- What: Fahrenheit 451
- Who: Ray Bradbury
- Pages: 158, soft cover
- Genres: Classic literature and science fiction
- Published: 1953
- The lit: of 5 flames
You know that feeling when one of your favorite singers comes out with an album that you so desperately want to love, but you’re just like … no … ? You keep listening in the hope that it’ll spark some kind of desire, make the head bop just a smidgen to the left, but after five tries, still … no … ? That’s how I felt about Justin Timberlake’s Man of the Woods (I fought with myself over it!), and that same feeling emerged with Fahrenheit 451.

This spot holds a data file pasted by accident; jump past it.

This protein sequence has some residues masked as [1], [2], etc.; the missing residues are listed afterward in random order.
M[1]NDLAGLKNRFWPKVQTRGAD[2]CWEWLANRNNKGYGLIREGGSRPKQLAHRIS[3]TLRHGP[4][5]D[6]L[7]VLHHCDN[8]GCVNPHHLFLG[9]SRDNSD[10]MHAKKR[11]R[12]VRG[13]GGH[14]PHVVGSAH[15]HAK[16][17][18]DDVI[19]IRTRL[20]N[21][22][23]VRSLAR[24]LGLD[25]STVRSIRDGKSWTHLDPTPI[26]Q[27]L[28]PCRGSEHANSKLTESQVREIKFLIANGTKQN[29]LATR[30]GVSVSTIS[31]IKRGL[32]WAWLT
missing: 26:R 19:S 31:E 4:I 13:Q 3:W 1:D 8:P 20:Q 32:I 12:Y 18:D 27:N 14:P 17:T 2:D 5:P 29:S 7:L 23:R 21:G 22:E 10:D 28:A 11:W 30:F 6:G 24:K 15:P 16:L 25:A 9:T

I’ve been immensely disappointed in myself for never reading it in my 26 years. It’s not just a classic, but it says so much about literature and society. I had convinced myself (and the world had convinced me) that I would fall in love with this remarkable book when I finally got around to it.
Until I didn’t fall in love. I fooled myself into thinking my enjoyment would commence once I started understanding it a bit more. The truth is it took far too long to really be “in the know,” and even after that happened, I realized this book did very little for me. Bradbury’s classic sci-fi novel earned an extra flame for its message, but ooh ooh I was not on fire with this one.